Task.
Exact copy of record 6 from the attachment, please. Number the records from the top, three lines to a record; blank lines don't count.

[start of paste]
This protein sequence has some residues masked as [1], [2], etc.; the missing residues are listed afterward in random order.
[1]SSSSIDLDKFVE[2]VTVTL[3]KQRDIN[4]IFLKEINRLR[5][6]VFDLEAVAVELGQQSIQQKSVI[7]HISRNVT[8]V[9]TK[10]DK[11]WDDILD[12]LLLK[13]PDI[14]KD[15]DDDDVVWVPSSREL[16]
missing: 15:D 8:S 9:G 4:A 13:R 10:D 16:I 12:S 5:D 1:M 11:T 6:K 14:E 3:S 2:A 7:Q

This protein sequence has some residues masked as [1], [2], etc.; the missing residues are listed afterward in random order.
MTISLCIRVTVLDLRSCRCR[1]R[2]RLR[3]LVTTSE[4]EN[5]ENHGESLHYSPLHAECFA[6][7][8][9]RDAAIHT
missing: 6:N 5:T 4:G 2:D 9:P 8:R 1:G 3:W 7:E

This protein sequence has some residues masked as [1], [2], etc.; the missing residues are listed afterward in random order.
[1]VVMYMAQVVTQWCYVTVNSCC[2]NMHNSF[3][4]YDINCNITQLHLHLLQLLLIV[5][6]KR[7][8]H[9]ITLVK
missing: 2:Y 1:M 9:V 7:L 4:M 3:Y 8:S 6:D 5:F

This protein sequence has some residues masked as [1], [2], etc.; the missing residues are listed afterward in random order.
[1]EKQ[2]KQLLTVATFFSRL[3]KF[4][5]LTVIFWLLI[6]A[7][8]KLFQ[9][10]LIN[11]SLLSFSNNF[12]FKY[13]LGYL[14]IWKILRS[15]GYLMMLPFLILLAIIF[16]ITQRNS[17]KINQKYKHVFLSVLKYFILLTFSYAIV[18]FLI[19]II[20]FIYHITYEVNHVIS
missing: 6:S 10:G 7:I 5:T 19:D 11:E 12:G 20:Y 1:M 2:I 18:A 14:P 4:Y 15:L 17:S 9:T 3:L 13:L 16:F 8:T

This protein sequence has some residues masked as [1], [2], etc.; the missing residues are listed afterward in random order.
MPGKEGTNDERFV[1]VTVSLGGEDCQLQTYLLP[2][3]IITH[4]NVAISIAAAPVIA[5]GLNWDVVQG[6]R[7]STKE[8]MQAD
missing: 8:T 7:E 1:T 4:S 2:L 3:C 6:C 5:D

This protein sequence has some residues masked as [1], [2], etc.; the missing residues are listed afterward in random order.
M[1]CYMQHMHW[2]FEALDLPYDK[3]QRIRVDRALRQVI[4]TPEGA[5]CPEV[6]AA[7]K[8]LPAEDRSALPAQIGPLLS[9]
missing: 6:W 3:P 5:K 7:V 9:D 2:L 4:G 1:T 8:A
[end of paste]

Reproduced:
This protein sequence has some residues masked as [1], [2], etc.; the missing residues are listed afterward in random order.
M[1]CYMQHMHW[2]FEALDLPYDK[3]QRIRVDRALRQVI[4]TPEGA[5]CPEV[6]AA[7]K[8]LPAEDRSALPAQIGPLLS[9]
missing: 6:W 3:P 5:K 7:V 9:D 2:L 4:G 1:T 8:A